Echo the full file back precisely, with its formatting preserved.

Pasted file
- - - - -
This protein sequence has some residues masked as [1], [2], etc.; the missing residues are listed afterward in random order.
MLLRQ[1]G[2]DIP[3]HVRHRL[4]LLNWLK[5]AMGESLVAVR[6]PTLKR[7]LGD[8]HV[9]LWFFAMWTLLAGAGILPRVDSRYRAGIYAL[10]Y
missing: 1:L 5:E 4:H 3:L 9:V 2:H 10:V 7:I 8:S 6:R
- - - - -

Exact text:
This protein sequence has some residues masked as [1], [2], etc.; the missing residues are listed afterward in random order.
MLLRQ[1]G[2]DIP[3]HVRHRL[4]LLNWLK[5]AMGESLVAVR[6]PTLKR[7]LGD[8]HV[9]LWFFAMWTLLAGAGILPRVDSRYRAGIYAL[10]Y
missing: 1:L 5:E 4:H 3:L 9:V 2:H 10:V 7:I 8:S 6:R